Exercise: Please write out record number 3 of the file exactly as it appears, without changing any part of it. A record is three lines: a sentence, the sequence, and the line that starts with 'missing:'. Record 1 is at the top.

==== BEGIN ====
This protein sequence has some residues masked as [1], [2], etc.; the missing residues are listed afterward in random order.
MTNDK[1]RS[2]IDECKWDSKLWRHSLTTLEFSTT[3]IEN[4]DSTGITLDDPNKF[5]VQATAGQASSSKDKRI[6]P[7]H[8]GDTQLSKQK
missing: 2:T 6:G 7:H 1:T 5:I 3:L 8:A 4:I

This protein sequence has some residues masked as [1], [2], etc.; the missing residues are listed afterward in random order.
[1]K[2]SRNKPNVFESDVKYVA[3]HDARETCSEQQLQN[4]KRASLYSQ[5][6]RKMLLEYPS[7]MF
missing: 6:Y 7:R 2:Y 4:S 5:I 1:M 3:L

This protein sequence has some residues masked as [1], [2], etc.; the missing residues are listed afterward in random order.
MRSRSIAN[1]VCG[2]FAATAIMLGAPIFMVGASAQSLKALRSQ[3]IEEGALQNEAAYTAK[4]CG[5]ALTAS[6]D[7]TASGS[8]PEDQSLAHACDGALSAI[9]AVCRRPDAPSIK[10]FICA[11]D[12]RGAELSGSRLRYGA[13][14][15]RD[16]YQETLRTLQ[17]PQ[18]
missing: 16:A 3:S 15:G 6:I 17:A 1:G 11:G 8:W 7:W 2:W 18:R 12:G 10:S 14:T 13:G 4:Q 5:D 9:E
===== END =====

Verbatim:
This protein sequence has some residues masked as [1], [2], etc.; the missing residues are listed afterward in random order.
MRSRSIAN[1]VCG[2]FAATAIMLGAPIFMVGASAQSLKALRSQ[3]IEEGALQNEAAYTAK[4]CG[5]ALTAS[6]D[7]TASGS[8]PEDQSLAHACDGALSAI[9]AVCRRPDAPSIK[10]FICA[11]D[12]RGAELSGSRLRYGA[13][14][15]RD[16]YQETLRTLQ[17]PQ[18]
missing: 16:A 3:S 15:G 6:I 17:A 1:G 11:G 8:W 7:W 2:W 18:R 12:G 10:S 14:T 13:G 4:Q 5:D 9:E